With the continued decline in PV prices, solar installations are on the rise across the U.S. Solar power produced roughly 0.235 quadrillion BTUs (quads) in 2012, a jump from 0.158 quads in 2011, finds the Lawrence Livermore National Laboratory.
Coupled with government incentives for renewables, organizations are beginning to think big about solar projects.
Massachusetts – How much power does a 3 MWp (maximum power output) solar array generate? Enough to power a significant portion of Scituate, MA, and its nearly 18,000 residents.
The array is comprised of 10,560 solar panels and five inverters. Together with the 1.5 MWp wind turbine project, Scituate is the first town in the Commonwealth that is 100% powered by renewable energy.
The panels are situated on a capped landfill, one of 328 in the state that has been transformed into a site of power generation.
“We are excited to turn yet another landfill into an clean energy generation asset and productive financial holding,” says Lori Ribeiro, director of business development New England of Gehrlicher Solar America, a project investor.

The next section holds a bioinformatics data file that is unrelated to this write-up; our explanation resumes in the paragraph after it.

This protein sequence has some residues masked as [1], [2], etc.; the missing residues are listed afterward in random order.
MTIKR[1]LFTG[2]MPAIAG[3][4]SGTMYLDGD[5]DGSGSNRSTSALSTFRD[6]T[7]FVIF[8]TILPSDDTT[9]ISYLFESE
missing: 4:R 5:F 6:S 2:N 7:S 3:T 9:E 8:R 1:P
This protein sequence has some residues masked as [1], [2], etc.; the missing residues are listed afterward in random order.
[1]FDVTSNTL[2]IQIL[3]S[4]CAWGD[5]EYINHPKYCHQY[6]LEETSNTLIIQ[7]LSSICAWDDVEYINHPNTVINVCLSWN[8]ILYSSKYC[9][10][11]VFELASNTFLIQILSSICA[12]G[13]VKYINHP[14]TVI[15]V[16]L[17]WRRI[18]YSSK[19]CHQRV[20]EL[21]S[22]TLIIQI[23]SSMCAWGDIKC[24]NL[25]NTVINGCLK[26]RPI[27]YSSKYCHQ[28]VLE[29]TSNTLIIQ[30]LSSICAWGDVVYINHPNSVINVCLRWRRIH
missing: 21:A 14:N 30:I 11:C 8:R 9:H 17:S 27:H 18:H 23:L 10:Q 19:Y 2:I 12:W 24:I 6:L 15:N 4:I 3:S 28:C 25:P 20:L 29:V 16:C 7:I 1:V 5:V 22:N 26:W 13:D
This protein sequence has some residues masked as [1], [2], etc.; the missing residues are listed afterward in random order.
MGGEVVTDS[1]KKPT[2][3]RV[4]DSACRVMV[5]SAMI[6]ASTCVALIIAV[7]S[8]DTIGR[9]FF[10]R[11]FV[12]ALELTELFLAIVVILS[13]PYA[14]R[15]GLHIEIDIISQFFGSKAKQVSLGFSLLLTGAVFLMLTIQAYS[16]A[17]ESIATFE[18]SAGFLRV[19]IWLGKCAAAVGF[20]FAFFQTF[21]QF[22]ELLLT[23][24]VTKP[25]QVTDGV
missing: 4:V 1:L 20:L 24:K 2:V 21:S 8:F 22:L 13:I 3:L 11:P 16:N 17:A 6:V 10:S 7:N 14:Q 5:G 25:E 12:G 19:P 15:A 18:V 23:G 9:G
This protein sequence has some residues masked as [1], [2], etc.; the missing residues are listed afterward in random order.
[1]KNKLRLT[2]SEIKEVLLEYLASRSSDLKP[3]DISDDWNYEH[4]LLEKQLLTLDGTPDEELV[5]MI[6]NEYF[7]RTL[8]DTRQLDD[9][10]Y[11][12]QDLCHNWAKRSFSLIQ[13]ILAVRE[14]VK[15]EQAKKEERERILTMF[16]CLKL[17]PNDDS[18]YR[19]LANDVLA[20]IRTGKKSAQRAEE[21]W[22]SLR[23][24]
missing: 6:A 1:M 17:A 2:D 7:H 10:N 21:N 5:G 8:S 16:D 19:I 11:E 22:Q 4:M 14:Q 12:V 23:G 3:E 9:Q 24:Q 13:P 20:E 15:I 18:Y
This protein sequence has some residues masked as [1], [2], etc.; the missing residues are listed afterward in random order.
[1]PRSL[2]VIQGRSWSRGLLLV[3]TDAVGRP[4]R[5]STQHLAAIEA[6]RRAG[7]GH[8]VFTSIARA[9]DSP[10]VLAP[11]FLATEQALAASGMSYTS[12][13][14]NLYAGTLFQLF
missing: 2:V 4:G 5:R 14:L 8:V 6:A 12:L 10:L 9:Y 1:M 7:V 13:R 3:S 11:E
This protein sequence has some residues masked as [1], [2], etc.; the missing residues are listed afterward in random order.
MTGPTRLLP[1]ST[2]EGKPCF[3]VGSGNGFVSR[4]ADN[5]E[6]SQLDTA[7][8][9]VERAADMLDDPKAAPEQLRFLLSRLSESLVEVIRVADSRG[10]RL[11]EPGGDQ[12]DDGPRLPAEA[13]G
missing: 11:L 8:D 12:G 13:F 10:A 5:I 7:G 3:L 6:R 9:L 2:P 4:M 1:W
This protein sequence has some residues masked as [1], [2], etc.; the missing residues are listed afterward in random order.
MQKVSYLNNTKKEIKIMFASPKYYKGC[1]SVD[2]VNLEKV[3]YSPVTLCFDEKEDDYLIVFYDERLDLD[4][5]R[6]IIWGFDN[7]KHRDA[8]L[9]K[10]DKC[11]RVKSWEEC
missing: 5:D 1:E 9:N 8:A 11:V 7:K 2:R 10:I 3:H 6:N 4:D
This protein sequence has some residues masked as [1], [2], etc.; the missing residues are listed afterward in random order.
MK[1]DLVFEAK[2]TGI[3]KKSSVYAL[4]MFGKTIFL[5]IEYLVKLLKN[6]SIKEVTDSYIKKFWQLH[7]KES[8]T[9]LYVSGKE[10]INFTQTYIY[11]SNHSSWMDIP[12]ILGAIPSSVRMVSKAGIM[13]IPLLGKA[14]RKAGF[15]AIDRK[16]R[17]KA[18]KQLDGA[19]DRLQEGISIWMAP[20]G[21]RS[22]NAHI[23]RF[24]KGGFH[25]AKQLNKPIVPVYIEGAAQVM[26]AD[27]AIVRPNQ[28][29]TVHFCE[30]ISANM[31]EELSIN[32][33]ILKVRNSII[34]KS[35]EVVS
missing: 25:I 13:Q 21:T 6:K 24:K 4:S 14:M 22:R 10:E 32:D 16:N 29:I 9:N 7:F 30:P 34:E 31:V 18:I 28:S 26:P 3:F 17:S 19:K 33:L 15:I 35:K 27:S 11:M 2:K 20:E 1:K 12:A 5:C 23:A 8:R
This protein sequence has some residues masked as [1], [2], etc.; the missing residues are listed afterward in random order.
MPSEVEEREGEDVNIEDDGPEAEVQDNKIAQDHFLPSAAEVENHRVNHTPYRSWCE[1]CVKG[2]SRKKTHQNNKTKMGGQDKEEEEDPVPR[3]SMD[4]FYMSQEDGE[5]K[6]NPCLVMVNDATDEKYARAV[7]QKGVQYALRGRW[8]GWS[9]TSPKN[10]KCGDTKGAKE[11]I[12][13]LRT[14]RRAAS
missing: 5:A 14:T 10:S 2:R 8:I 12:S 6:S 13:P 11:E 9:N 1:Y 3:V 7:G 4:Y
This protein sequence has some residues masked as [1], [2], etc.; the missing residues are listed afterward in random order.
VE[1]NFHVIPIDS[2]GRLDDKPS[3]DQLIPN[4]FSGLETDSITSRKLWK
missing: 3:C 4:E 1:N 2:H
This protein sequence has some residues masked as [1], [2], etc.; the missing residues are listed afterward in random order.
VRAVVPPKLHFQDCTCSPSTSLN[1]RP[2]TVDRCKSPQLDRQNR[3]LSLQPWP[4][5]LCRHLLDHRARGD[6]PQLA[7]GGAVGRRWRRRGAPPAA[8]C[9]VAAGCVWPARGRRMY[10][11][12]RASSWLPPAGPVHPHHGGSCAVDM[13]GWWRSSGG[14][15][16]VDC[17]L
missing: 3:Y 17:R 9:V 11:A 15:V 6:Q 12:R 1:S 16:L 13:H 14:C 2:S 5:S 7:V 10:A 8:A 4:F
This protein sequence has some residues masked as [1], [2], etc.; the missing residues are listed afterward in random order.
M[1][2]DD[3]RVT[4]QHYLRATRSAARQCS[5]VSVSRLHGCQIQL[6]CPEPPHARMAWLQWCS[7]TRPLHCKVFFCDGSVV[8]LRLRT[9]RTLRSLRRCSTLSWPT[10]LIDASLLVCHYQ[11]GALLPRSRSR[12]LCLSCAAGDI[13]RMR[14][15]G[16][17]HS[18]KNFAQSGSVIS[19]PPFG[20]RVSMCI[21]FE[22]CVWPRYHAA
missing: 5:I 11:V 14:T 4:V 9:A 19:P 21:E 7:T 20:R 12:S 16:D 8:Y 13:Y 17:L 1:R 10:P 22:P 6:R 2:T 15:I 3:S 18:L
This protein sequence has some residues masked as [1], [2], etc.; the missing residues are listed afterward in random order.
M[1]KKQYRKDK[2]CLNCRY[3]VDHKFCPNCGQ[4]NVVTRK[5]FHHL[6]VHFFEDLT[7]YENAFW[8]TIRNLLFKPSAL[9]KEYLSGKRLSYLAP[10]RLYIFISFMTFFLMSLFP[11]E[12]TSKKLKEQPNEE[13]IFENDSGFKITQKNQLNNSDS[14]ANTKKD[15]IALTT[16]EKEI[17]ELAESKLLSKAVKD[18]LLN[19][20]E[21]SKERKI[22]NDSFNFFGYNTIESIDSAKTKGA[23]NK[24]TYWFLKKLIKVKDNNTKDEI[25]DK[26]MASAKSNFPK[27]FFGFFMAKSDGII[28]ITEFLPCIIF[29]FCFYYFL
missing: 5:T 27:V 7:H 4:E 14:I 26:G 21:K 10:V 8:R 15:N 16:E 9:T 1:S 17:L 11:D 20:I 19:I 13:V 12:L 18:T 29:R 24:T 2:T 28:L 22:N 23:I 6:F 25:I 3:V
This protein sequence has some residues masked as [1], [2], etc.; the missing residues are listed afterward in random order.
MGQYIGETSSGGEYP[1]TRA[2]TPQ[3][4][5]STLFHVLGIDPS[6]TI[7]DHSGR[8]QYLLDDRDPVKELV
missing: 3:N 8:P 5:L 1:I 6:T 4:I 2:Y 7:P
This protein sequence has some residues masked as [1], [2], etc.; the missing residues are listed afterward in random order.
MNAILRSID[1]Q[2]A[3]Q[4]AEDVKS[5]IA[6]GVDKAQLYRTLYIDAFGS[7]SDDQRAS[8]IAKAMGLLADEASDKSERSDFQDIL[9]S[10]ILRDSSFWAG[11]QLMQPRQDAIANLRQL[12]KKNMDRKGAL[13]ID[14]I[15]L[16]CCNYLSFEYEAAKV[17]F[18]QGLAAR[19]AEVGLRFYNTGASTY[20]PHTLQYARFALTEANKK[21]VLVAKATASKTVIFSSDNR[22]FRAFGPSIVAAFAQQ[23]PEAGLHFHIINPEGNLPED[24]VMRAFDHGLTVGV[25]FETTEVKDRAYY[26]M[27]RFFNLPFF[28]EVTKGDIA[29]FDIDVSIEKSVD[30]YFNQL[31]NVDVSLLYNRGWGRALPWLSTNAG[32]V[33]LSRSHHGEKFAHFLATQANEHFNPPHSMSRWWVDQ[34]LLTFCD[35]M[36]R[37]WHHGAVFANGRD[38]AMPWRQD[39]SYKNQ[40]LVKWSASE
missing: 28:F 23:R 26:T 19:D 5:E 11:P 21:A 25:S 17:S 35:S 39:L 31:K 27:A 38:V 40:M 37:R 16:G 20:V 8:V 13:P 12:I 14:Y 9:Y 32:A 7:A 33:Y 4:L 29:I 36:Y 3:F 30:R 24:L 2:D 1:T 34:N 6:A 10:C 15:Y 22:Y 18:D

Los Angeles – With 1 billion square feet of rooftop space and more than 300 days of sunshine, Los Angeles is poised to become a leading city for solar. It recently launched a 141,600 kW installation on a multi-family building in San Fernando Valley.
The project is the first for the Los Angeles Feed-in Tariff (FiT), the largest rooftop solar program in the nation.
To encourage clean energy, participating business are offered a 20-year contract to sell the solar energy they produce to the Los Angeles Department of Water and Power at a set price.
FiT’s goal is to reach 150 mW of solar across the LA skyline and secure $500 million in private investments that will encourage economic growth.
Solar Provider Group, the company leading the multi-family installation, has already invested more than $1 million in Los Angeles since the project launch.